Former Lower Wacker homeless couple reaches settlement with the city of Chicago

By Diane O’Connell

CCH Community Lawyer

Shawn Moore and Amie Smith (Odette Yousef | WBEZ)

This week marks the end of our lawsuit, Smith v. City of Chicago. We secured a favorable settlement on behalf of two clients who once lived on Lower Wacker Drive, thanks in huge part to the hard work of Hughes, Socol, Piers, Resnick & Dym, Ltd., which co-counseled the case with the Law Project at CCH.

Since 2015, this is the third settlement CCH has reached with the city of Chicago over its mistreatment of homeless people who live on the street, violating the Illinois Homeless Bill of Rights. All three cases were co-counseled by CCH and the Hughes Socol law firm.

In the summer of 2016, former CCH client Renard Parish brought a couple into our office who had all their property thrown away by city workers on Lower Wacker. Renard had been through the same thing: We represented him in our first settlement with the city (Bryant v. City of Chicago).

As alleged in the case, Shawn Moore and Amie Smith would go on to experience a pattern of harassment over the next year and a half by two police officers also implicated in the Bryant case, Robert Bullington and Jeanette O’Brien. These officers, and others, repeatedly threw away Shawn and Amie’s tent and other property, belittled them because of their homelessness, and forced them to move over and over. They threatened to arrest Shawn and Amie for arbitrary reasons, including having their property with them off the side of a street ramp (“Storage of Goods on the Public Way”), for holding a sign asking for donations (“Aggressive Panhandling”), and for not having state-issued ID cards.

On one video, Officer Bullington threatened “to lock him [Shawn] up for trespassing or whatever,” seeming to express that he would find a charge on which to arrest Shawn just because he was outside in a place the city didn’t want him to be.

Shawn and Amie collected hours of video footage of these interactions and police body-cameras provided more. But the overarching feeling I had after watching these videos was just bewilderment. Why? Why would the city spend so much time going after two homeless people? As a couple that keeps mostly to themselves, Shawn and Amie were just trying to find a little corner where they would be left alone.

This case, and the others before it, have compelled the city to make restitution for harsh and discriminatory tactics against people experiencing homelessness. It is another glaring example of how Chicago needs to shift its priorities to solving homelessness, rather than just relocating it to some other corner of town. More than 80,000 Chicagoans are homeless,  and the city’s meager funding to combat the problem – ranking near the bottom of cities with the largest populations – is a major reason why.

The time and money the city has spent treating homeless people as suspects – only to be held legally and financially accountable for its misconduct – could be funneled into a productive solution that has already garnered significant community and political support: It’s known as Bring Chicago Home, a campaign of dozens of community organizations citywide that proposes a plan to eliminate the chronic shortage of funds available to house people experiencing homelessness. Fortunately, Mayor Lori Lightfoot has backed a similar proposal to dramatically increase this funding, and CCH, as the managing member of the Bring Chicago Home campaign, is working to get a measure on the books.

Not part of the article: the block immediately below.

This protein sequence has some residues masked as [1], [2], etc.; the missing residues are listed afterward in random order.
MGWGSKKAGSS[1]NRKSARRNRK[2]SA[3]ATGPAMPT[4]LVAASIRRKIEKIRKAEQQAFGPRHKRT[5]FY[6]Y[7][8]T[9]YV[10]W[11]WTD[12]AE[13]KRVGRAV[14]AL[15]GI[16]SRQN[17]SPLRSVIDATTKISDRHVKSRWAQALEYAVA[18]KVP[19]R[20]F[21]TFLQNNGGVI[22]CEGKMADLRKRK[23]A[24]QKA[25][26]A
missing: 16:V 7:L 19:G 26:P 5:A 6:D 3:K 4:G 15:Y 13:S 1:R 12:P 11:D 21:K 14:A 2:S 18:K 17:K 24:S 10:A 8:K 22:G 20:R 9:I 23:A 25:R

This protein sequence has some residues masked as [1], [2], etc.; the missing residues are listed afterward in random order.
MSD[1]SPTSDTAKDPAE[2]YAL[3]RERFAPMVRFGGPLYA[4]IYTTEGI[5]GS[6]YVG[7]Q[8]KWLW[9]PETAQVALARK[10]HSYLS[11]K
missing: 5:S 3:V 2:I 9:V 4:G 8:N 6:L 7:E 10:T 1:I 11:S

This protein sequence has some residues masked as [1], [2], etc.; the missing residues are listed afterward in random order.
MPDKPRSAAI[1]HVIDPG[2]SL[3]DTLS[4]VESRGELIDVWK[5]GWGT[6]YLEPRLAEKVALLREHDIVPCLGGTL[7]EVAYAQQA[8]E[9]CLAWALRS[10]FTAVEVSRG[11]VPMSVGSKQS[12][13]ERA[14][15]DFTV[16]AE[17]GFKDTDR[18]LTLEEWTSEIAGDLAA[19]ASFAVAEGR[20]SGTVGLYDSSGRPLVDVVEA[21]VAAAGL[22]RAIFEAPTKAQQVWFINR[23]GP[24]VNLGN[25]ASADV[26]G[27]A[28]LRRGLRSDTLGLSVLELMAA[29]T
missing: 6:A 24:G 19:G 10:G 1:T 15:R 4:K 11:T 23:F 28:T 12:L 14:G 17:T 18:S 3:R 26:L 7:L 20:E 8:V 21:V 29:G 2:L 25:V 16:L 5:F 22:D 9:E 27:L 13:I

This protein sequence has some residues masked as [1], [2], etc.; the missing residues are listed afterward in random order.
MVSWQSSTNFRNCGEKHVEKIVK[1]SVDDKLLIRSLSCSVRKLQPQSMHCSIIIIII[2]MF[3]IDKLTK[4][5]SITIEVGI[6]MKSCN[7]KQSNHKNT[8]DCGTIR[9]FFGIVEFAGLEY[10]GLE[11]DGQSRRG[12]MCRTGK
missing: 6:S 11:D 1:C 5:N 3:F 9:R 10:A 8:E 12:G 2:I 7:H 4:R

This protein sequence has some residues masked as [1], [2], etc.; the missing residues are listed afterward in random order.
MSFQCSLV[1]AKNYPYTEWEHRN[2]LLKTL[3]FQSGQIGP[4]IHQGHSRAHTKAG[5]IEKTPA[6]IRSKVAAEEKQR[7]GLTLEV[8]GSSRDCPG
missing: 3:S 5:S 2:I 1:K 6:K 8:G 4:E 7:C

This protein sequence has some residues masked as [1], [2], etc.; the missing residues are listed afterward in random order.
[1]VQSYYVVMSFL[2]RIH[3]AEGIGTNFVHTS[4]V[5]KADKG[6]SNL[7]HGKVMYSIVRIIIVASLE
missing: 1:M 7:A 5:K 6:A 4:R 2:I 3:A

Like many cases, Shawn and Amie’s continued in court after the mistreatment they experienced had stopped. This past winter, they were fortunate enough to finally receive a housing subsidy and found a permanent unit in a nice neighborhood near the lake.

When I see them now, they both look healthy and well-rested. Shawn and Amie finally found a place, not just where the city would leave them alone, but where they could cook, spend quality time, plan for the future. A dream for them, but it’s something so many people take for granted – something so many people don’t get to have.

Renard was not so fortunate. The winter after introducing us to Shawn and Amie, Renard died while still homeless. He was only 51 years old.

As one of my early clients at CCH, Renard educated me about the injustice and discrimination that people who experience homelessness face. I wish I could tell him now that the city’s aggressive panhandling ordinance was repealed last year.  I wish I could see him living in his own safe home indoors.

Shawn and Amie have begun a new chapter of their lives. They’re happy to put these events behind them.

“Instead of helping us find housing, all the city did was hinder us by taking our tents away and making us more unstable so we couldn’t go look for work,” Amie told me.

The settlement represents a bit of justice for Shawn and Amie. If only there were enough of that to go around.

Media coverage:

WBEZ, Odette Yousef: Where can homeless people pitch tents in Chicago?

Chicago Tribune, Will Lee: In test of state law, Chicago homeless couple sues city, alleging property rights violated